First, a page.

Pakistan's Earthquake Aftermath Brings New Crisis

Victims of South Asia's colossal quake face yet another imminent crisis as lack of sanitation facilities is drawing the concerns of water and sanitation officers over the serious potential for the spread of diseases.

|PIC1|It has been almost three weeks since the 7.6 magnitude earthquake – the largest in the last 100 years – devastated homes, buildings, roads and latrines in Pakistan. Although latrines may seem a small loss compared to collapsed 10-story buildings or the urgent need for blankets and shelters, the lack of sanitation facilities in the earthquake-stricken areas of Pakistan is a grave situation that can lead to the outbreak of contagious diseases among survivors, according to disaster relief groups in the area. Presently, thousands of people have no access to latrines.

"But even more important [than clean water supplies] is the lack of latrines. We think we have five or six hundred thousand shelters that have been wiped out – and then the toilets and latrines have also been wiped out,” said Bill Fellows, a senior regional water and sanitation officer for UNICEF in South Asia, according to Action by Churches Together (ACT) last Tuesday.

“Then we have a huge, huge problem, it is a ticking time bomb with several million people just openly defecating in their immediate environment. The amounts of excreta and the lack of hygiene is of a scale that I have never had to deal with in 30 years of working in this sector," emphasised Fellows.

|QUOTE|The UNICEF officer noted that the quake situation is greater in terms of affected areas than the tsunami disaster last year, and thus the situation involving lack of latrines will affect more people than the tsunami.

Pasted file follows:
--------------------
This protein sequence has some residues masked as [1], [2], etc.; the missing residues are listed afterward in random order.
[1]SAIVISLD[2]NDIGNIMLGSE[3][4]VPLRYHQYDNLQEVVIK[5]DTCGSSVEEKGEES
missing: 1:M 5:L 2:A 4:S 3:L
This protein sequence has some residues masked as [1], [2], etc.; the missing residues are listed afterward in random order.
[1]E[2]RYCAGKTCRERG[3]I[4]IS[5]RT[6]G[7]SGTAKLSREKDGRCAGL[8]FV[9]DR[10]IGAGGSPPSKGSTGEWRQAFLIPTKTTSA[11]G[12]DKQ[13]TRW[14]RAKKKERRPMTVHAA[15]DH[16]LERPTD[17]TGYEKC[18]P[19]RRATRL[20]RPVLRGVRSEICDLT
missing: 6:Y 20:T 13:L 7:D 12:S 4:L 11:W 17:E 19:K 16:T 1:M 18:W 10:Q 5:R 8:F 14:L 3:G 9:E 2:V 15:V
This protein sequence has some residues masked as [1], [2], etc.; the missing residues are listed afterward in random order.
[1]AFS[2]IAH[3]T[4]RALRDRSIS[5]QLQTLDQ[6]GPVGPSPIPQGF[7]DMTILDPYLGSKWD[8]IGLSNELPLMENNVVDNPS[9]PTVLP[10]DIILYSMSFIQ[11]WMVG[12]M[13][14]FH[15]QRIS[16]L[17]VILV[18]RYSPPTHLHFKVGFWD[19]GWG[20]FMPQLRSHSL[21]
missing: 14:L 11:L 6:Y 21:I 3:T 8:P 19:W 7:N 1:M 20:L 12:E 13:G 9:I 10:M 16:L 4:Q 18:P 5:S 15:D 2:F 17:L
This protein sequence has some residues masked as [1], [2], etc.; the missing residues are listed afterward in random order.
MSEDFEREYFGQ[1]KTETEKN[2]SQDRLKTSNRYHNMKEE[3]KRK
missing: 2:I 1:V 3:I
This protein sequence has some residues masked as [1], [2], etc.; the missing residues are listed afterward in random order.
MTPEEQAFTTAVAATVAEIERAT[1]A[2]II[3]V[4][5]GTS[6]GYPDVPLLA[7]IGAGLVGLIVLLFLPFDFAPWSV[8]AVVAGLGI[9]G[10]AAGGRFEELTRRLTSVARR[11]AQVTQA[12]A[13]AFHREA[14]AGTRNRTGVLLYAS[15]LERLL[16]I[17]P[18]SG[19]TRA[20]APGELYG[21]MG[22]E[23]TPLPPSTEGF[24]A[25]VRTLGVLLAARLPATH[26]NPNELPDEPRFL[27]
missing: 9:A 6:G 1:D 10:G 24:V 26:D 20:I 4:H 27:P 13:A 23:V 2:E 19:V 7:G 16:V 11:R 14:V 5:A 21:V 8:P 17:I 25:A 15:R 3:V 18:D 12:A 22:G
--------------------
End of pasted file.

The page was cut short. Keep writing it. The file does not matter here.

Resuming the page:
"We are dealing with an area that is actually larger than the tsunami. We are dealing with one of the most difficult terrains in the world. And we are dealing with an affected population that is even larger than the one affected by the tsunami,” said Fellows to ACT.

“So in three dimensions we are dealing with a problem that is even worse than the tsunami was."

Dr. Geoff Ibbotson, a Samaritan’s Purse doctor onsite in Pakistan agrees with Fellows.

“I’m afraid the enormity here is being missed,” said Ibbotson. “This is bigger than the tsunami.”

|TOP|Yet in spite of the massive sanitation crisis, Christian health organisations such as Medical Assistance Programs (MAP) International is helping to alleviate the potential of a disease outbreak in Pakistan by shipping US$2 million in essential medicines and supplies to Islamabad. Among the items are two Johnson & Johnson Disaster Modules. The Modules contain large pre-packed assortment of essential disaster supplies. In addition to the modules, MAP also sent antibiotics and oral rehydration salts.

MAP has also shipped from Europe three Emergency Health Kits (EHK) that can provide first aid and health care for 30,000 people for 90 days.

The UNICEF water and sanitation officer, in conclusion, emphasized the need to quickly mobilise efforts and reach survivors in remote areas.

"What makes it even more difficult, in terms of time, is that winter is setting in. And as soon as winter sets in we are going to lose our access to hundreds of thousands of people. If we don't reach them before that, and we go back in the spring, we may find no one left," said Fellows.

Michelle Vu
Christian Today Correspondent